Since I can't remember all the steps of distilling bourbon, please just enjoy the photos of the tour and make a mental note to stop in should you find yourself in the rolling hills of my home state.

Visiting a distillery during the week means witnessing the actual work of making bourbon. These heavy barrels full of bourbon roll at a leisurely pace from one building to the next on a barrel track. The building above houses the lobby, offices, and kitchen of Woodford Reserve.

Barrels of bourbon roll along to their next destination. 

Our gracious and knowledgeable tour guide explains the process of cooking bourbon. These open barrels are full of hot, bubbling sour mash that will open up even the stuffiest of sinuses if inhaled at close range.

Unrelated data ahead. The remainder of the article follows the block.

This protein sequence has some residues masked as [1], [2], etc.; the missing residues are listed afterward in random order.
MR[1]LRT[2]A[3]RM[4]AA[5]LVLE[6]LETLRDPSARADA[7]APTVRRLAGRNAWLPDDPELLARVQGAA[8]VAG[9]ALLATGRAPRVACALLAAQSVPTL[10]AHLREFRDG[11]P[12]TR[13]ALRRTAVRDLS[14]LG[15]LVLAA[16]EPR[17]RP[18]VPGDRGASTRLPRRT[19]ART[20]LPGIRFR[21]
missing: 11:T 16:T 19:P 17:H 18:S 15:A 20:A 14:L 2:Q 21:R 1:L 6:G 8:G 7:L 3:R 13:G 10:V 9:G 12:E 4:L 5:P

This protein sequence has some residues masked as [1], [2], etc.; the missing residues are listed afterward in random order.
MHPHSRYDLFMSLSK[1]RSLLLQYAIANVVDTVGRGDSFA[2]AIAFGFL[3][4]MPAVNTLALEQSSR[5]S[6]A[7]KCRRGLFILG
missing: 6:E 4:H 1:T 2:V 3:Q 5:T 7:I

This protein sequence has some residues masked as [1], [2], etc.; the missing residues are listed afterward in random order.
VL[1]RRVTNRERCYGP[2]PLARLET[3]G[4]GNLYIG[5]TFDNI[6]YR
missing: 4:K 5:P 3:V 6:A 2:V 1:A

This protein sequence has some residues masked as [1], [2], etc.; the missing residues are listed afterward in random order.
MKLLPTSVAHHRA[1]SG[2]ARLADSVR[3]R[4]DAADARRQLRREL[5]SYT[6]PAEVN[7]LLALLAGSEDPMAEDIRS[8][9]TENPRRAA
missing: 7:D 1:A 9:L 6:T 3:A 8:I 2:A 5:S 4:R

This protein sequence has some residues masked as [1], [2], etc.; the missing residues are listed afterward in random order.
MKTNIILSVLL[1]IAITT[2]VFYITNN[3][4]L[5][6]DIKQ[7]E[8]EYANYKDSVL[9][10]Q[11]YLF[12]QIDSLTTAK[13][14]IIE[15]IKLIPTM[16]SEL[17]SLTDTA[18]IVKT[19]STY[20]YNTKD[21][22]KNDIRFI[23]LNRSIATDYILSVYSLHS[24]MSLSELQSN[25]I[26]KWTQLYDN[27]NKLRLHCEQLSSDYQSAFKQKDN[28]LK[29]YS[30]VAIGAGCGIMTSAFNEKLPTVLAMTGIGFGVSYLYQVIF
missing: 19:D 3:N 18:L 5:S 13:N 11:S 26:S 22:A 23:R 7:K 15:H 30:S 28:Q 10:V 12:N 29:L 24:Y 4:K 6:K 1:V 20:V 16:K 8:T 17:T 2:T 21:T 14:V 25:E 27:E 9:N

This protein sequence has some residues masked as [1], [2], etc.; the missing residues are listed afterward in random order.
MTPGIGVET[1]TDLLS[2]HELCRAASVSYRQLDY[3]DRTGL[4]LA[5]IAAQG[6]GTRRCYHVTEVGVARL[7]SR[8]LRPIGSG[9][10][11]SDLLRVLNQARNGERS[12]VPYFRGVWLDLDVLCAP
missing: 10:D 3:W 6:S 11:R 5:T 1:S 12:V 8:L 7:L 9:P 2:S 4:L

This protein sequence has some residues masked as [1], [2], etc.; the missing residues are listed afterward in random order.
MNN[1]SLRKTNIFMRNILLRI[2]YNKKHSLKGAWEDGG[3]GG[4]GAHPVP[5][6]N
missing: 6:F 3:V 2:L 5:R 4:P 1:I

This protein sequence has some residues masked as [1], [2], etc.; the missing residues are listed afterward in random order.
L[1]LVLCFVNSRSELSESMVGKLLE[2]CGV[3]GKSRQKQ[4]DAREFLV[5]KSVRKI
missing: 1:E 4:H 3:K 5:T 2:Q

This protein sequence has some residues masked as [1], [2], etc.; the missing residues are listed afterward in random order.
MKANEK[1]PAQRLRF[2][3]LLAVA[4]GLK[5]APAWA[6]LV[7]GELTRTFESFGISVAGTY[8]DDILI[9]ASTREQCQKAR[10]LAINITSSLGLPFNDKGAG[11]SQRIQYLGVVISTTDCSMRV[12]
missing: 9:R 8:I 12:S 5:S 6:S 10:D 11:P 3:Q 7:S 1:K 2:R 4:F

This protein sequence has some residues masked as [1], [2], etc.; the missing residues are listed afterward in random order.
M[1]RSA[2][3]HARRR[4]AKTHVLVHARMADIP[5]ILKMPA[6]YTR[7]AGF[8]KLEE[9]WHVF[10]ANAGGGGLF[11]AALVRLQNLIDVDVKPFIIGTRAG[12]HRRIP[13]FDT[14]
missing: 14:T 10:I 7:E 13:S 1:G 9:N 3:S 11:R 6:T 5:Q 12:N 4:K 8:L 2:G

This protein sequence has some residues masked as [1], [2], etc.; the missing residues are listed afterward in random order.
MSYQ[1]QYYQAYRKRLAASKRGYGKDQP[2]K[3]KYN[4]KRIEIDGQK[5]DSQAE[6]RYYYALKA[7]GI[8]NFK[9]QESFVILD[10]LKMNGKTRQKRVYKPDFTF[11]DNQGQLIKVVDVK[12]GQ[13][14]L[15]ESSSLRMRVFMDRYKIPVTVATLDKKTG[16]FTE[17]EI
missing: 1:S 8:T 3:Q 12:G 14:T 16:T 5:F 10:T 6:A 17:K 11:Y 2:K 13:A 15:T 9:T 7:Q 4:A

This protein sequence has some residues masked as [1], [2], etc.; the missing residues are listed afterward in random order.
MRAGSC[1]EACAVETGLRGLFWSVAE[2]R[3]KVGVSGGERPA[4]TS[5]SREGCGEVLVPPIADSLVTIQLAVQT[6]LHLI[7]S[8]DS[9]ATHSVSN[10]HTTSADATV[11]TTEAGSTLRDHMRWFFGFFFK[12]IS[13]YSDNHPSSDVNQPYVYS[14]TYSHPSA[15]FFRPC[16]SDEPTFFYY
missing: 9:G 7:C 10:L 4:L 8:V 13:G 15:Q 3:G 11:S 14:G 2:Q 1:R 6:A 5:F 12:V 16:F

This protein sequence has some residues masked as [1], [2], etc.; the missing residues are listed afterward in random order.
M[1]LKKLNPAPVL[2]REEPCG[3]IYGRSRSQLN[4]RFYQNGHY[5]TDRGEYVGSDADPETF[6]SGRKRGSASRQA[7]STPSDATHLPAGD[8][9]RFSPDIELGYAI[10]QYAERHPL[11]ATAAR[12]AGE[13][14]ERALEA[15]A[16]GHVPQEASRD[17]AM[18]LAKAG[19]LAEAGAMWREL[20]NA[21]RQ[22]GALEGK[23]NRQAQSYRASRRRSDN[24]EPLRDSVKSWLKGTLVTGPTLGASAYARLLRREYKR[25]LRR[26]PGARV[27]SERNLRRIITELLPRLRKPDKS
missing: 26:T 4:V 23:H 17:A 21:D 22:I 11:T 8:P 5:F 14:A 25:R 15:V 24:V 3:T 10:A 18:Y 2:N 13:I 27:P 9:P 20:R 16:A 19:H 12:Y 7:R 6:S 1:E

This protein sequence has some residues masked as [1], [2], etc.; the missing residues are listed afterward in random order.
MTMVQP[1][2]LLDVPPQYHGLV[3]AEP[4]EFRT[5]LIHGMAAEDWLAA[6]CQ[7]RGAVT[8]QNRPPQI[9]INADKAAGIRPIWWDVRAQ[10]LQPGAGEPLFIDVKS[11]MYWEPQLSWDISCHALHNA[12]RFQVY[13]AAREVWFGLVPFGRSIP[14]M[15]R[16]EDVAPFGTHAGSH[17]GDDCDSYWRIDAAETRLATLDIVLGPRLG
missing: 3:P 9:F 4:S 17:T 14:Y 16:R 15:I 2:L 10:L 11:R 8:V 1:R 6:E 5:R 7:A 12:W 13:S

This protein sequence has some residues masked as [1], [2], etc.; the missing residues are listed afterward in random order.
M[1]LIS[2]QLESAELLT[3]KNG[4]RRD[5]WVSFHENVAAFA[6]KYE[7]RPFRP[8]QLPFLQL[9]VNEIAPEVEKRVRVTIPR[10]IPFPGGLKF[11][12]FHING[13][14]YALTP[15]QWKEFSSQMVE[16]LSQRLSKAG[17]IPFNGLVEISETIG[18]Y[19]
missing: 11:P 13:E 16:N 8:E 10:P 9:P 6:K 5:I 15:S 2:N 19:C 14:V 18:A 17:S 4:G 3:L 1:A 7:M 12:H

Hutch can drink bourbon like a man. Truly, if you ever decide to leave Sacramento, there is always a home for you in the Bourbon State, darling.

The multiple stages of making liquid awesome. 

My Kentucky fillies-in-training.

Barrels of bourbon are aged, turned, and tasted before they are released for bottling. The barn-like structure where these thousands of barrels are stored until they've matured is breezy and cool and smells of sweet bourbon. I could live there.

Bottling! The last step before distribution. Woodford Reserve is considered a "small batch" bourbon so even though there is some automation to the process, there is still a team of employees back there, packaging by hand.

Ready for distribution...from their house to ours! Woodford Reserve is actually Neal's favorite bourbon so when we finished with the tour, the girls convinced me to have a bottle engraved with "Welcome Home, Captain Miller!" on it in the gift shop. I had to wait almost 2 months for him to see it, but his reaction was worth the wait.

Please excuse the pornstar mustache. November...Movember...I blame Cathy. And prostate cancer, of course.